Microsoft spent tons of money developing Windows 7 Media Center including adding support for TV standards around the world and testing it in multiple countries. They created partnerships with every TV provider you can think of. Integrated it with their MediaRoom products. The execs at the top level used it in their own high end whole home entertainment systems — I’m talking execs that matter here too, not ones without the ability to steer the direction of the company. They did more than anyone else has ever done, or will probably ever do, and although we all love the product, we have to admit that it doesn’t make business sense and breaking it into it’s own sku isn’t going to change that.

    Now, all that being said, I don’t believe that everything done at work has to make business sense and perhaps one day in the near future the money will be flowing in Redmond again and the powers that be can direct money into their hobbies. If Windows 8 is hit on Tablets, Windows phone 7 takes off and the profits come back, then who knows what Microsoft will find the resources to do.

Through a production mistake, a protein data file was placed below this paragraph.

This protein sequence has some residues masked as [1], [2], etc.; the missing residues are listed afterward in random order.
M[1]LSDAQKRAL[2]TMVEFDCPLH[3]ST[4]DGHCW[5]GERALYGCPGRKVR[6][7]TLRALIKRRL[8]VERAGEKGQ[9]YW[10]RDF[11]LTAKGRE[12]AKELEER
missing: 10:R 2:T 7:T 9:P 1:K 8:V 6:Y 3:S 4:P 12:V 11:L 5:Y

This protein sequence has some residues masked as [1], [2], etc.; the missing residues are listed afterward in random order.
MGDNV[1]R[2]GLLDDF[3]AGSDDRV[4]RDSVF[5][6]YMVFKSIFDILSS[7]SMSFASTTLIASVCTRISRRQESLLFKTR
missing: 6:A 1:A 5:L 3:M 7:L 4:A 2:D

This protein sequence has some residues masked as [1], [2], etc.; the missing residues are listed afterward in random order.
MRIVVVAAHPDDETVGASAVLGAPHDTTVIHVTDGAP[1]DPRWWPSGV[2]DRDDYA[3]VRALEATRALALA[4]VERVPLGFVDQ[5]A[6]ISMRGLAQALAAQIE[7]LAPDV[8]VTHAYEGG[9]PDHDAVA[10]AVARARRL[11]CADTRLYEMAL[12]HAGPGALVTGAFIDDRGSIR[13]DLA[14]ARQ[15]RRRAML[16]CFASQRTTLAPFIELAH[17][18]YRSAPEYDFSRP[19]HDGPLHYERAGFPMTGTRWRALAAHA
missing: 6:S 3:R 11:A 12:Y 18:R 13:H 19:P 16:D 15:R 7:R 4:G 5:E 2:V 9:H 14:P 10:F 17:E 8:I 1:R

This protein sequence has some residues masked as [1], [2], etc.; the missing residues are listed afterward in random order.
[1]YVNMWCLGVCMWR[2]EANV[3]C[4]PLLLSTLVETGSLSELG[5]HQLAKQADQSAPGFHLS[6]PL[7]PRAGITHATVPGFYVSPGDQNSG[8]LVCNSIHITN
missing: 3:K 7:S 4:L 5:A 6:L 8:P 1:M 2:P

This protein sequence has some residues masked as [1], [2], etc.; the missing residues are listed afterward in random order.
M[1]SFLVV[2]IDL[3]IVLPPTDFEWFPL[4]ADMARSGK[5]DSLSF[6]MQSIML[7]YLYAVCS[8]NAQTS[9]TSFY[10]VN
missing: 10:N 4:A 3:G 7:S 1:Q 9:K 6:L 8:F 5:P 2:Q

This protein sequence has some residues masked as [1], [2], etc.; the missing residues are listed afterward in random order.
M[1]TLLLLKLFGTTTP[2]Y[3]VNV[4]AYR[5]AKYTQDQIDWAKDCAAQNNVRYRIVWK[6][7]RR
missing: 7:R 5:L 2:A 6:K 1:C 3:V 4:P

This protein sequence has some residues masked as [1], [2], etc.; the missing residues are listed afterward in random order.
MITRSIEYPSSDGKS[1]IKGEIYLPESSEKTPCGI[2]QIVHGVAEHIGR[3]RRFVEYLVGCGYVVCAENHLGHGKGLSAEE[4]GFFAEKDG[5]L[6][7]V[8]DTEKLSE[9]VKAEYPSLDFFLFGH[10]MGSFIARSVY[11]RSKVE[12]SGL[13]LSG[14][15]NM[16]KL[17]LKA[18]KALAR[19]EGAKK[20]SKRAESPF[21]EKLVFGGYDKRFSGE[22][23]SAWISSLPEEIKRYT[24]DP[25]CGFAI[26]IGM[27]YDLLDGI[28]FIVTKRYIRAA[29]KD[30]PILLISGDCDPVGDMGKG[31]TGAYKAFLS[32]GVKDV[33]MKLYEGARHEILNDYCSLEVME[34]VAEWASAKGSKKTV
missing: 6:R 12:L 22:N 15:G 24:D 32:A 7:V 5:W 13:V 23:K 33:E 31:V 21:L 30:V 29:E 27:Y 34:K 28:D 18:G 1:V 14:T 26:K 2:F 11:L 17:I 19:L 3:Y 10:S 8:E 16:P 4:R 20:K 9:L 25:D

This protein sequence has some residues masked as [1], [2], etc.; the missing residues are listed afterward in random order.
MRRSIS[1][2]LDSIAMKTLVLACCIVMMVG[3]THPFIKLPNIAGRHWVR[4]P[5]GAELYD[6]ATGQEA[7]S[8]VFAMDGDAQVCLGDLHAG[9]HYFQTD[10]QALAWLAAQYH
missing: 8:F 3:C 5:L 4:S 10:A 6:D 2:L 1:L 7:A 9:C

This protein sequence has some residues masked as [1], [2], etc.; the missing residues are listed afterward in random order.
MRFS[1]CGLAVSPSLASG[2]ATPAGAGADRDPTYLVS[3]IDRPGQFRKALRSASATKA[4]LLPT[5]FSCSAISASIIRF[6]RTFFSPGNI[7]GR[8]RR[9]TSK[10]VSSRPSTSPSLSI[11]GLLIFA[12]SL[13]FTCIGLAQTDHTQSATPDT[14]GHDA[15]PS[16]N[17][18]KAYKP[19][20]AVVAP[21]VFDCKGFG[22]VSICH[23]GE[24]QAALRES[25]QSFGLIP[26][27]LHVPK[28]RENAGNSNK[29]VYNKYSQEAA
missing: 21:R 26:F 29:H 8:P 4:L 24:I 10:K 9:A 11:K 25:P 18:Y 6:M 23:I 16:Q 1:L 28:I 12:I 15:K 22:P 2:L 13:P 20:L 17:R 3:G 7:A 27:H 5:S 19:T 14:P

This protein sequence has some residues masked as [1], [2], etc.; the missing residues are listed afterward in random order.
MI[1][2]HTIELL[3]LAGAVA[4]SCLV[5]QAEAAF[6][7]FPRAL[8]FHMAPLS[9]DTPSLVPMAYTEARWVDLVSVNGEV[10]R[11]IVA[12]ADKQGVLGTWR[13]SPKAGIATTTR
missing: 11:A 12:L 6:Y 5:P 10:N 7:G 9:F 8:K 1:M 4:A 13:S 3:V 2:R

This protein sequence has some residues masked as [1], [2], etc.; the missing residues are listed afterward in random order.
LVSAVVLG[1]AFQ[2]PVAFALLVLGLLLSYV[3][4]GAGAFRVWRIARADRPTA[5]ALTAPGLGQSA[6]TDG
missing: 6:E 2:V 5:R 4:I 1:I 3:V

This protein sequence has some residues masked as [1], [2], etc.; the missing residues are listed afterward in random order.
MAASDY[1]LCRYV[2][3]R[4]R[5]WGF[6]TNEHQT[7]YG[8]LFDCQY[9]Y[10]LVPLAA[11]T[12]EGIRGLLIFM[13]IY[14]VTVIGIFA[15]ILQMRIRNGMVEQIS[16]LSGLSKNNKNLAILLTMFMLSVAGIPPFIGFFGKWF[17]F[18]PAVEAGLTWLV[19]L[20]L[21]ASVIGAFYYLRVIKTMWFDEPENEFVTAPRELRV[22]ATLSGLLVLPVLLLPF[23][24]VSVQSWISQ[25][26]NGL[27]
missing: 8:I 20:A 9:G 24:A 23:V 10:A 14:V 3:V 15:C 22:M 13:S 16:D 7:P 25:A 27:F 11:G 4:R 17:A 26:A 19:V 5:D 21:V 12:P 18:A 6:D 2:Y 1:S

• Come on Microsoft, let’s actually hear about changes and improvements to media center and not whether or not it will be in Windows 8. I haven’t seen or read anything that makes me want to upgrade my dedicated mediacenter pcs. A seperate sku of Windows 8 with a media center that looks and functions the same as WMC 7 is just not going to cut it. The consumer preview version seems to be nothing more than WMC7 with minor changes. How much can they possibly do to it between now and launch, assuming they have any resources dedicated at all?